It's Time to Customize

The Lempert Report
December 03, 2015

How can food businesses offer a more customized experience and still make it pay?

Just as we called it out in our 2016 Trend Forecast, personalization, or customization is opening up the food world’s eyes to the possibilities. Big brands have always sought to convince us that by purchasing their mass-produced wares we are somehow expressing ourselves (although it’s hard to argue that buying a Coke – even with your name on it - is a bold expression of individualism). 

The question is just how can food businesses offer a more customized experience and still make it pay?

Los Angeles-based YouBar, has built a hugely successful ‘build-your-own-nutrition-bar’ business that gives its customers exactly what they want. It has no minimum order quantities (unlike most contract manufacturers), and still turns a healthy profit.

Anthony Flynn – co-author of The New York Times bestseller Custom Nation  – created YouBar in 2006 as a b2c online operation making it easy for consumers to create their own bars for events… or just for the thrill of having a bar with their name on it… just as Customink enables you to create your own tee-shirt for your sports team, or Walmart lets you print a mug with your holiday snaps on.

Flynn says it quickly became apparent that the real business opportunity was in the b2b market, serving the needs of a growing number of enterprising entrepreneurs looking to build a brand, from Mommy bloggers, event managers, wedding planners, crossfit gym owners, coffee shops and personal trainers; to high-profile TV personalities, diet book authors, celebrity dietitians, and fitness gurus building their own branded goods empires.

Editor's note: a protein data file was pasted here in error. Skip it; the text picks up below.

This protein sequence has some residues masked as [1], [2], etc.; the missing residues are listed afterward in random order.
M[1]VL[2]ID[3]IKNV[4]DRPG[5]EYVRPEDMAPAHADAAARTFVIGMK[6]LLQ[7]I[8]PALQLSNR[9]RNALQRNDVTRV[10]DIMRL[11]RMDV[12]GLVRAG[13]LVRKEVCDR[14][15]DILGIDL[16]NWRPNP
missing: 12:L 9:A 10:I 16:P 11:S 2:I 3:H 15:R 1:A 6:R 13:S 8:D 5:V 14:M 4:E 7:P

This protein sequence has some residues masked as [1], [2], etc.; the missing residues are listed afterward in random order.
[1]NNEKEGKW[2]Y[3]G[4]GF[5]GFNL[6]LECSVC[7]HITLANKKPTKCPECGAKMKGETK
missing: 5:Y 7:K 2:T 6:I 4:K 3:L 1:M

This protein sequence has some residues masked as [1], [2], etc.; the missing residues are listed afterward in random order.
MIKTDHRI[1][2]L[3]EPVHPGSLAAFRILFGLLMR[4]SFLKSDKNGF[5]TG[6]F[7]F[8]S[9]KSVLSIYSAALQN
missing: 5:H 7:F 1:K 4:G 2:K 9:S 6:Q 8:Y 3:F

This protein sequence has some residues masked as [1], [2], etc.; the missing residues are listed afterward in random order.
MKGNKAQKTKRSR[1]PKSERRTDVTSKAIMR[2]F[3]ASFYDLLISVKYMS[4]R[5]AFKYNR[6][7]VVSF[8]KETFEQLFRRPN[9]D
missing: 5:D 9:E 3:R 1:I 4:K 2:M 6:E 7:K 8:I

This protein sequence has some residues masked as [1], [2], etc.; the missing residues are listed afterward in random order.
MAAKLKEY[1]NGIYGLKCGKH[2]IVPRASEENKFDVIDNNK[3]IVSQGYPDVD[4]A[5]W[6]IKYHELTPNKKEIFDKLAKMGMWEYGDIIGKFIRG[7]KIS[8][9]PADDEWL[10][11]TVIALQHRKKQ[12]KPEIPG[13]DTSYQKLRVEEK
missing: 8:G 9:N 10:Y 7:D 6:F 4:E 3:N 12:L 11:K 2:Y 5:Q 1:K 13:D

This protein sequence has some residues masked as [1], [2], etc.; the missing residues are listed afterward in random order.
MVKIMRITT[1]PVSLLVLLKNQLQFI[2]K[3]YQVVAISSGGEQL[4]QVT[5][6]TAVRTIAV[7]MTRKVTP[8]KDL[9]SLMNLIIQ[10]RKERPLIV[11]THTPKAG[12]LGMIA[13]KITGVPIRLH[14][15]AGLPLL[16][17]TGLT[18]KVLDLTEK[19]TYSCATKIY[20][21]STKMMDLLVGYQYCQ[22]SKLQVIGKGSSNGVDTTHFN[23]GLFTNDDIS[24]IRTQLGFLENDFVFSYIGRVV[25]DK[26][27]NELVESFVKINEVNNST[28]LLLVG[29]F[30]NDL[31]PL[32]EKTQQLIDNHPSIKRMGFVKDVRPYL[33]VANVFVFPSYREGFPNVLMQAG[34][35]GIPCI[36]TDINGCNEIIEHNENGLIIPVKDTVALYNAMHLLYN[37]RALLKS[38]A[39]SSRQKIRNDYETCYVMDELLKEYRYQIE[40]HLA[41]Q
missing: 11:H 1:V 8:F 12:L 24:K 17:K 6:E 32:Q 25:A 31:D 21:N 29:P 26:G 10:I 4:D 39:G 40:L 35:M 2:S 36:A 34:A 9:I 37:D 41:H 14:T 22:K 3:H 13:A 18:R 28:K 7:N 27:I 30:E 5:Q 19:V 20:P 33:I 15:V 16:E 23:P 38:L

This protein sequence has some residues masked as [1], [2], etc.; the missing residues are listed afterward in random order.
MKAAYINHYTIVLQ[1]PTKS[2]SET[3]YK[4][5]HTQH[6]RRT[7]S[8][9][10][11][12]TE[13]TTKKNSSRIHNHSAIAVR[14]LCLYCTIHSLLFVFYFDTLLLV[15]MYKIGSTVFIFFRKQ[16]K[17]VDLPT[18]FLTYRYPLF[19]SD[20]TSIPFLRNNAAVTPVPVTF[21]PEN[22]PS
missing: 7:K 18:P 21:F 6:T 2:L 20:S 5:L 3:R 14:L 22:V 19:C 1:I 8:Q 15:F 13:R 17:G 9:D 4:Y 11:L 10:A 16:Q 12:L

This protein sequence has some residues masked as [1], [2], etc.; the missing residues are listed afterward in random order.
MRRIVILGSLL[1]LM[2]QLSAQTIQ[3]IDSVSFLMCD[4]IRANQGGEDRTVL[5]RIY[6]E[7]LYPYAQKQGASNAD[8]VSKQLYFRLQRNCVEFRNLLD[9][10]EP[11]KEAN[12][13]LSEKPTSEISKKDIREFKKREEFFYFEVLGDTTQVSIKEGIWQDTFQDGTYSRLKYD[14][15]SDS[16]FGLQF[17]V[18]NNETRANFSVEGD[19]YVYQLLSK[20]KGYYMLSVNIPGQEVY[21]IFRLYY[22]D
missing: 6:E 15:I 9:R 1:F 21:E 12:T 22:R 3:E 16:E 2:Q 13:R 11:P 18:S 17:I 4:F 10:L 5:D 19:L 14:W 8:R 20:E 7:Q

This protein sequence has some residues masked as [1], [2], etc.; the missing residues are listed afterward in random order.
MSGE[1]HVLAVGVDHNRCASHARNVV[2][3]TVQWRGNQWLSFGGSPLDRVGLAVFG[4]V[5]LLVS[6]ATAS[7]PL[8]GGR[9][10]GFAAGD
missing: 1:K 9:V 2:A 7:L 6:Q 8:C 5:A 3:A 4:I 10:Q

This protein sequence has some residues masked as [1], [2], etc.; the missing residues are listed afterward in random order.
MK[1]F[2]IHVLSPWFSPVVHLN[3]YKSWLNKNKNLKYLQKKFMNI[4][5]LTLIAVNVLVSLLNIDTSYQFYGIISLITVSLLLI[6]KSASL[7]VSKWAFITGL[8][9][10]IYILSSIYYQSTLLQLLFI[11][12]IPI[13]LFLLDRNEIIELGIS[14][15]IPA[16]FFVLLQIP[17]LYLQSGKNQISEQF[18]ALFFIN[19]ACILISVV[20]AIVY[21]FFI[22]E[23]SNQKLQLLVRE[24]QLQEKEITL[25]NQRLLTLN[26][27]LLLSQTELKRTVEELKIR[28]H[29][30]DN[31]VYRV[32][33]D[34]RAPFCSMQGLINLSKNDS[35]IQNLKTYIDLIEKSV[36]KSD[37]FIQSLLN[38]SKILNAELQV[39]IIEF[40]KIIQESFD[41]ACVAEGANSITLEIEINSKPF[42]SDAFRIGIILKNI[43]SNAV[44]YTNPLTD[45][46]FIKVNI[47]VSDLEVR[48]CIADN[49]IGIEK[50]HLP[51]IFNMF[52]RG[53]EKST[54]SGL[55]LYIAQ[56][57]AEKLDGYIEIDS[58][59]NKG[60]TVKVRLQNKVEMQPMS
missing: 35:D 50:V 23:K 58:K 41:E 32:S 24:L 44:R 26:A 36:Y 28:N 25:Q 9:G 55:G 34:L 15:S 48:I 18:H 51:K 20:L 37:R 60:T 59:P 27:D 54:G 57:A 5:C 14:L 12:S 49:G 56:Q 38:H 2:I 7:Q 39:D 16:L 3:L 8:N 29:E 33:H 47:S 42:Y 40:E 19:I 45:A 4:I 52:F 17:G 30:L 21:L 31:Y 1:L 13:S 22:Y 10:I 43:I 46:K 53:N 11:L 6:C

“We were getting these orders for 10,000 bars and 50,000 bars, and we realized we were onto something.  

YouBar is a one-stop-shop - product developer, designer, marketer, branding expert and online retail expert rolled into one.says Flynn in FoodNavigator-USA.

An interesting side benefit to YouBar’s business is that by working with smaller start-ups they see the trends faster than most. He says that on the protein side, whey protein isolate remains the gold standard protein, but more customers are now asking for pea, hemp, and rice protein, while cranberry protein powders are also gaining traction. He’s also had requests for cricket protein, beef protein powders and egg white protein.

Hmmmm.maybe there is a SupermarketGuru Protein Bar in our future? What do you think it should contain, drop me an email at Phil@ and share your protein bar requirements.